A.D. 610 - Buddhist monks gradually spread the art to Japan. Papermaking became an essential part of Japanese culture and was used for writing material, fans, garments, dolls, and as an important component of houses. The Japanese were also the first to use the technique of block printing. "

Over 80 subtle varieties of paper spread throughout Japan within 50 years of touching down on the country after Korean monk, Doncho, produced a piece of paper for his royal demonstration made from hemp rags and mulberry bark, as is Chinese tradition.

Another Japanese staple, wet-field rice, found its way from the Middle Kingdom to Japan around 300BC. The seed stock first arrive in Korea where it was brought by traders across the narrow but rough channel to Shimonoseki, Japan's southern island of Kyushu which is the closest point to the Asian mainland. It is probable that hemp made the same voyage before or around the same time. There have been seeds from prehistoric periods reported that have been uncovered on the island of Kyushu which would suggest such a passage definitely took place before the common era; yet scientific dating techniques would struggle to put an accurate date on such an artefact.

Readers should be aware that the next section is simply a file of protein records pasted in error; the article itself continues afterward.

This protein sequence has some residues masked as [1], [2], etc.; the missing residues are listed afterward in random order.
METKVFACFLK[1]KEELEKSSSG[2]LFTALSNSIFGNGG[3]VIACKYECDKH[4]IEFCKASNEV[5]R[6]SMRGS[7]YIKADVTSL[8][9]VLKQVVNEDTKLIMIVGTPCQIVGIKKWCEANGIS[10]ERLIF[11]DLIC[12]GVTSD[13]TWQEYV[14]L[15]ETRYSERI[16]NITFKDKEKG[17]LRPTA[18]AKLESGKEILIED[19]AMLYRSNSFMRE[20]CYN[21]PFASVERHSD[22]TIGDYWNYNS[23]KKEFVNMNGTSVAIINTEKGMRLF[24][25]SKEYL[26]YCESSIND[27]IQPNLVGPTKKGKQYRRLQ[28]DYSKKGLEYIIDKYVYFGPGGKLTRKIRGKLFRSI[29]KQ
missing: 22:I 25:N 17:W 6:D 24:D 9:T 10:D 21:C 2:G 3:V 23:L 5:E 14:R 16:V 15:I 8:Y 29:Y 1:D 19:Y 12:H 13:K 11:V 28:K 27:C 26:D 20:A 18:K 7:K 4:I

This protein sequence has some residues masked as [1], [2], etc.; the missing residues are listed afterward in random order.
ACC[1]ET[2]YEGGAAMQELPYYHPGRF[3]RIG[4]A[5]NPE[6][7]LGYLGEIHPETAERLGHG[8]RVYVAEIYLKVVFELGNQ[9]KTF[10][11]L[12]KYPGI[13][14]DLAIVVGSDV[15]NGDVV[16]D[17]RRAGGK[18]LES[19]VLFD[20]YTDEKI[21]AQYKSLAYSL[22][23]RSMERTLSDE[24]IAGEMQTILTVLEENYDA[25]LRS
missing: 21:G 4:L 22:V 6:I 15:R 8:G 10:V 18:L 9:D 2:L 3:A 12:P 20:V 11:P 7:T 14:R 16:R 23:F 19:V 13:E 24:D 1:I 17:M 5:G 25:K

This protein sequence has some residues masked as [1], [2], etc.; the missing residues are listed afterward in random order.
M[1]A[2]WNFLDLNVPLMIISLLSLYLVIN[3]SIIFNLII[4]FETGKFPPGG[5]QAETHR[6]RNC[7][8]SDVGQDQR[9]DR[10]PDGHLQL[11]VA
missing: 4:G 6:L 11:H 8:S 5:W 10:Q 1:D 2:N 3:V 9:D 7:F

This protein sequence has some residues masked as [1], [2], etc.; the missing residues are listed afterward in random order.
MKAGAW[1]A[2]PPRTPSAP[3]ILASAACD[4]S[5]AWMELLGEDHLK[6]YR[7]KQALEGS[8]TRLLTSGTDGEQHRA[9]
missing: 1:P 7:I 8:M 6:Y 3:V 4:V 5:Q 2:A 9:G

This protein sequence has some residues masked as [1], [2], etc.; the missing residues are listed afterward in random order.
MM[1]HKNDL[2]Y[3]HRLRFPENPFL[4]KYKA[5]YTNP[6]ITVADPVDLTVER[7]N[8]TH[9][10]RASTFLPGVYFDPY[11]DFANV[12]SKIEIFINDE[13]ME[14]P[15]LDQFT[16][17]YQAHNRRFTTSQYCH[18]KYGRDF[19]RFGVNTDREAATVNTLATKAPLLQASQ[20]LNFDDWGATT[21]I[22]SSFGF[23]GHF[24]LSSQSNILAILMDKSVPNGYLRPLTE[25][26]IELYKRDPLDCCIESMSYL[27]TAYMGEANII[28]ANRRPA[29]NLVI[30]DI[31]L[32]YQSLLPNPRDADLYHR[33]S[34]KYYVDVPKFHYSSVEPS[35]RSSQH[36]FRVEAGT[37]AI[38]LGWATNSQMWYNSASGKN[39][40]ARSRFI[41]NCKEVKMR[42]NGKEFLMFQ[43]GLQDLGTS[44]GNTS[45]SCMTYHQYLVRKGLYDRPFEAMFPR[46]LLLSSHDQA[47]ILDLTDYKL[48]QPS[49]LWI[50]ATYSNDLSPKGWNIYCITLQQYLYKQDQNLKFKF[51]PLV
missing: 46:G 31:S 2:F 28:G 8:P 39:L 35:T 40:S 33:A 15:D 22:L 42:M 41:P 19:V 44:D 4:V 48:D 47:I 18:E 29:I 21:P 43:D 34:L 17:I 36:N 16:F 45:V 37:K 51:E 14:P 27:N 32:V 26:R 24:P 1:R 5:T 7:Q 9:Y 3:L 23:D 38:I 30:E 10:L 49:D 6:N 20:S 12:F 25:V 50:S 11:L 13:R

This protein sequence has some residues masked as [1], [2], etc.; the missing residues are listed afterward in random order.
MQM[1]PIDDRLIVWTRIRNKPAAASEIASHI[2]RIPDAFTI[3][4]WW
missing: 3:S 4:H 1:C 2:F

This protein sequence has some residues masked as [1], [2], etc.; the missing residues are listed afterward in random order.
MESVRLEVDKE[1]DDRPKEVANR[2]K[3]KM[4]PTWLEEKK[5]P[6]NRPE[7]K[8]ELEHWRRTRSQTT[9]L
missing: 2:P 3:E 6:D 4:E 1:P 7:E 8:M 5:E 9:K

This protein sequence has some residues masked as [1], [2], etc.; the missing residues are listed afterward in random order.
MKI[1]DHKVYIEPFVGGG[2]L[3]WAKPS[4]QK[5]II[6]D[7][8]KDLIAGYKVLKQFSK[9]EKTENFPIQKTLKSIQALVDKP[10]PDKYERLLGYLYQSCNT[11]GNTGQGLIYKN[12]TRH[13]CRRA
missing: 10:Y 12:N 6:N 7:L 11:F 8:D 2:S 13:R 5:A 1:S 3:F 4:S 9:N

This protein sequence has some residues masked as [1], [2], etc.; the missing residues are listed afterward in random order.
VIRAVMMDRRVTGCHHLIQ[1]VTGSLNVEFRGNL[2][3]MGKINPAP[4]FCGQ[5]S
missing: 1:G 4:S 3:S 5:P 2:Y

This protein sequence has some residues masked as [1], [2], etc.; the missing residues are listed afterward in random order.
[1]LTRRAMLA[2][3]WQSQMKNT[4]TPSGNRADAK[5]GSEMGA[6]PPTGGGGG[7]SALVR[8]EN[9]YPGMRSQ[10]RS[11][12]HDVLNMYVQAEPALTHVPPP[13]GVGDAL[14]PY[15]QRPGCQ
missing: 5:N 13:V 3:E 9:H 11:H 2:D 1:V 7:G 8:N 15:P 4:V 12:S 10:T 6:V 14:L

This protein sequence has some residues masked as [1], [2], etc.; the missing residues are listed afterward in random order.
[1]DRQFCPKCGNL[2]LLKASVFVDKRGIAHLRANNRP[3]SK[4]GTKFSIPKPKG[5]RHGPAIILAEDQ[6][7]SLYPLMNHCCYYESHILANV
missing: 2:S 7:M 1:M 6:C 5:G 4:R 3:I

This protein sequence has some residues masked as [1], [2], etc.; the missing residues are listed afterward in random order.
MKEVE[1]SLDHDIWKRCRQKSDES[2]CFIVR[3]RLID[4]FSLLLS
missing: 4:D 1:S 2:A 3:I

In support of this theory, a cave painting found in coastal Kyushu depicts tall stalks and hemp leaves, also dated from the Jomon period. It is one of the earliest artworks discovered in Japan. In all, the picture seems to depict traders bringing a plant by boat. Along the stem are small pairs of budding leaves or branches. The plants themselves are tall and at the top bear large, distinctive, seven-fingered hemp leaves.

Surrounding the top of this hemp plant figure is a sun-like aura suggesting the connection between the sun and hemp in Shinto and strikingly similar to the hieroglyphic carvings from Mediterranean cultures which show a similar sun/hemp motif.


Hemp has an important function in Shinto mythology, the “Way of the Gods”, as the ancient indigenous religion of Japan is known. Shinto is the spirituality of Japan and its people, it is a set of practices to be carried out with diligence, in order to establish a connection between present-day Japan and its ancient past. Plants, trees, rocks and animals are all seen to possess a sort of spirit or reverence which can be terrifying or peaceful.